If you haven’t already, feel free to read the first part of this article.
NOTE TO PUBLIC: This is NOT meant to provide legal advice or a substitute for legal advice. That should be sought directly from a competent lawyer in our office. The information contained herein is just that: information. At Assiff Law Office, our goal is to obtain maximum compensation while helping our clients get the best treatment possible for their injuries. We leave no stone unturned and do our very best in every case to obtain maximum and full compensation for our clients. This brief paper will discuss some of the less obvious and often forgotten head of damages that can be pursued in certain cases. This paper is not meant to be “legal advice”. Kindly consult one of our lawyers for that.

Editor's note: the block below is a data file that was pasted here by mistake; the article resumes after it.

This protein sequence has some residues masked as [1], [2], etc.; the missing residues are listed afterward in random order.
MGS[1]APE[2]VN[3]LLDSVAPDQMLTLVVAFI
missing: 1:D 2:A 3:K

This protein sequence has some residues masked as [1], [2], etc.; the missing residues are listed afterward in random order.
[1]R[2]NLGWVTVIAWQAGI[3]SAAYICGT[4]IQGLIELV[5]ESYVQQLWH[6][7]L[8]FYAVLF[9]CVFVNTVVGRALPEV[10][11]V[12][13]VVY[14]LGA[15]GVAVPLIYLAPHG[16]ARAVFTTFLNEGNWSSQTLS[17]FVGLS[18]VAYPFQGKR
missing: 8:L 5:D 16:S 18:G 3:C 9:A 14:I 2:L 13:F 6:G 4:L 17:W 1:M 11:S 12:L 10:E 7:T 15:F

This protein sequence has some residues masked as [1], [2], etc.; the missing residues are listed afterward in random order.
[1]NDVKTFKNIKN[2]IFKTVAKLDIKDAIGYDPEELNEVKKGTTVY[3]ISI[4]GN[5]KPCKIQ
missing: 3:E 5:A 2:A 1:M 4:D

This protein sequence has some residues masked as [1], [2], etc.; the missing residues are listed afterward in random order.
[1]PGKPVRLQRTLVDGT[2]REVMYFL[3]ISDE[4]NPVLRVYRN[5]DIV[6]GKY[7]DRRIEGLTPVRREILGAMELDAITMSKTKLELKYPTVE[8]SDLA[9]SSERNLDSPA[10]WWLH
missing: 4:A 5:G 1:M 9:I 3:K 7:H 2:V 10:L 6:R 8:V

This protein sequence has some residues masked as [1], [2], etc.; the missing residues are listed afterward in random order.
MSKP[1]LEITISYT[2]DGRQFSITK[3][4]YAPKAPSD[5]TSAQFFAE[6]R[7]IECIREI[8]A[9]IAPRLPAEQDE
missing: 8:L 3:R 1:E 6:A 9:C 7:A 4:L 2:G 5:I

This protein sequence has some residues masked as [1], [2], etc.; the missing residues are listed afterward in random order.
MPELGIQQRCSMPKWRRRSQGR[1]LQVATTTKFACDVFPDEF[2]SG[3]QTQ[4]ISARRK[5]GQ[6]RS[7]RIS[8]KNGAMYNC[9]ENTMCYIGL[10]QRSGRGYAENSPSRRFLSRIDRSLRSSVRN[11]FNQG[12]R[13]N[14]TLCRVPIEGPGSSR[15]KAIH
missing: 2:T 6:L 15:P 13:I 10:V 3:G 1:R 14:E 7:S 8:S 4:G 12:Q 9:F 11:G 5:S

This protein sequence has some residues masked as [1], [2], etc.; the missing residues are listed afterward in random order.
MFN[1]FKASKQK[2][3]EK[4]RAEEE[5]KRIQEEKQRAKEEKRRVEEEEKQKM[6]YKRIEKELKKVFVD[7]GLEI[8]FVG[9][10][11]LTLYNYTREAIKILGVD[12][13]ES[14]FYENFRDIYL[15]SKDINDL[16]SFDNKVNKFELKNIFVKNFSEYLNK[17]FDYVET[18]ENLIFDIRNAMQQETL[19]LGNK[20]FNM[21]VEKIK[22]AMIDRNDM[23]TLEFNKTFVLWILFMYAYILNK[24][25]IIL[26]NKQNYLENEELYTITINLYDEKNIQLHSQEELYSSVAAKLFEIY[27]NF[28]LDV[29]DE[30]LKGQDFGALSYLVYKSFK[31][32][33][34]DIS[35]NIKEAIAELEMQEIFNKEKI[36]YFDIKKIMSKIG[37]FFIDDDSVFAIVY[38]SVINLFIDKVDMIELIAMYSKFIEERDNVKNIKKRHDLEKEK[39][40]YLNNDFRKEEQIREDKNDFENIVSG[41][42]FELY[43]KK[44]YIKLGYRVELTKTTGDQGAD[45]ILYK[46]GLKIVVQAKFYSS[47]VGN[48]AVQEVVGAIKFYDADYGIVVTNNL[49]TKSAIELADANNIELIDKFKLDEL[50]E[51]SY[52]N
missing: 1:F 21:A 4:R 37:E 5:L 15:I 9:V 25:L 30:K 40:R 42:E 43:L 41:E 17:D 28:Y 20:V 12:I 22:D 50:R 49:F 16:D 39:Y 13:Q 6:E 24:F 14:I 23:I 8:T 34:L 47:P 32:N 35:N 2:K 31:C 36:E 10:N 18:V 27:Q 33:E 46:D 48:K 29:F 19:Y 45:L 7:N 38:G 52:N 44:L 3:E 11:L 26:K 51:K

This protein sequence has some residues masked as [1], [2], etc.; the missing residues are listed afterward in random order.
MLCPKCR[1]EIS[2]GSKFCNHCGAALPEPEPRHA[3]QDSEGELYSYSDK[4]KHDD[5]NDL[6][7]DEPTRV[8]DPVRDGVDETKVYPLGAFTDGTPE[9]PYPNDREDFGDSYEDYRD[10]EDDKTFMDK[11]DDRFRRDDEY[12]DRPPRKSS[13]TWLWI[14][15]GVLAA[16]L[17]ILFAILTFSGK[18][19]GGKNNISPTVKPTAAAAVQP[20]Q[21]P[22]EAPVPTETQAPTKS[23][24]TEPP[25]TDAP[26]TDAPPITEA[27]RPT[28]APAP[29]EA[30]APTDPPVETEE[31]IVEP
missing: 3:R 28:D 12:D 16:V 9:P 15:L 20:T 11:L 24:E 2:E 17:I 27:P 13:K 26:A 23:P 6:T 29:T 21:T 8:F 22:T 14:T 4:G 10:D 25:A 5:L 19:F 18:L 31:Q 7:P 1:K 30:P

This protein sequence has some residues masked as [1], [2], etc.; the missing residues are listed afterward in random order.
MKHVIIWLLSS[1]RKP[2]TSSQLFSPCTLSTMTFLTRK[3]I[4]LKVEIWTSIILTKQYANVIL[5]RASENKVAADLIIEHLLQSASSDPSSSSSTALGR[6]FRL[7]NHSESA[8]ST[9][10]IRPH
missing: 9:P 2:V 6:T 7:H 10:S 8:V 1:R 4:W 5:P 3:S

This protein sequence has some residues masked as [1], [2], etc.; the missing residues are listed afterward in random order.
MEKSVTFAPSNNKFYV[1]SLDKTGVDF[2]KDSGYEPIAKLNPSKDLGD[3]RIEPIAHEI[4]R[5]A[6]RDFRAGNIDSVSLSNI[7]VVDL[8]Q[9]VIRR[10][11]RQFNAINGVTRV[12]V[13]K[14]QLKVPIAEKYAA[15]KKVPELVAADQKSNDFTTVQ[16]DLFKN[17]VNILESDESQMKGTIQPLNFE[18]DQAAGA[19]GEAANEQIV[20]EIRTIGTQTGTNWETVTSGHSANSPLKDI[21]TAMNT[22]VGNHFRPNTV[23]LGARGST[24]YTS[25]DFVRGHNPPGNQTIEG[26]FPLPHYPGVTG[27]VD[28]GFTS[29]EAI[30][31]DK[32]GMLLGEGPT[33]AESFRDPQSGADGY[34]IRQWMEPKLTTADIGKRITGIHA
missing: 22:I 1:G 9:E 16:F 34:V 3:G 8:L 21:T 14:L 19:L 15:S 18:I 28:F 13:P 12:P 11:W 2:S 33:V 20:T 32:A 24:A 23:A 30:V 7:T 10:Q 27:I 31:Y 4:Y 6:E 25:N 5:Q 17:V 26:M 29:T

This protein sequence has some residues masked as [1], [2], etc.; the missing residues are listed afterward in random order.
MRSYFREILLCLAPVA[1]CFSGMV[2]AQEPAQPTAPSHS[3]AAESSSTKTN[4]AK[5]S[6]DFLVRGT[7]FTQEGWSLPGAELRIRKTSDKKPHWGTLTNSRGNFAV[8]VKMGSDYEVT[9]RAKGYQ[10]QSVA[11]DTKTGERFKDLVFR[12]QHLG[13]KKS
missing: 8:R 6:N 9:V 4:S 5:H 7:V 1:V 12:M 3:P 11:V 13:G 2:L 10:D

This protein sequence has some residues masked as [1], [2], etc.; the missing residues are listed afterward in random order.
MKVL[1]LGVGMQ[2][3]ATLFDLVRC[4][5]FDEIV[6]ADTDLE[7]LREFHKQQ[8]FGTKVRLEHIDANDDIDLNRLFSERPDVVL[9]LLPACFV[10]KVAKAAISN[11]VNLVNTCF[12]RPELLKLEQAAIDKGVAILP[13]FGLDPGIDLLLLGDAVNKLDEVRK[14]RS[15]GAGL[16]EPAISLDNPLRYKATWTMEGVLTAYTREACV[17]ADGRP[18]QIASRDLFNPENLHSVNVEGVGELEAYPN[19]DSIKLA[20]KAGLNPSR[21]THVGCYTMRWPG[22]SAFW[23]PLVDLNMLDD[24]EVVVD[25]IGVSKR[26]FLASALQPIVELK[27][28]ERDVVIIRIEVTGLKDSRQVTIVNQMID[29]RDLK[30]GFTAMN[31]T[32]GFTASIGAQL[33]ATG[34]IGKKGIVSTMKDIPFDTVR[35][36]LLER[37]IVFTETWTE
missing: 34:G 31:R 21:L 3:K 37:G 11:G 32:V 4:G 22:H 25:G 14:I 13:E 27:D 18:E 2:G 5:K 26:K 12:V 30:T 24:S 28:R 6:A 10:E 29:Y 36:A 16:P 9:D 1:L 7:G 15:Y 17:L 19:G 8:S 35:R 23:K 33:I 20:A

Personal injury and negligence law follows a rather simple maxim: “The plaintiff is entitled to be put back in the position he or she had been in, had the collision not occurred.” Unfortunately, this is not always strictly adhered to. Often, lawyers not practicing regularly or exclusively in the area personal injury litigation, fail to consider or even argue for heads of damages that are not always obvious or, more frequently, not always applicable in every case. When they are applicable, they are often not on the radar but certainly should be pursued. If applicable to their case, the injured plaintiff must make it known to his or her lawyer at the outset that they may have sustained one of these losses such that they can be properly represented and the damage can be effectively pursued and proven at trial. Nothing epitomizes this notion more than 2 head of damages: Loss of consortium and accelerated depreciation or “diminished value” of a plaintiff’s vehicle following a collision. While the latter is not a true “injury” and the former applies to the spouse of a married person, they are certainly important factors in overall compensation in many cases.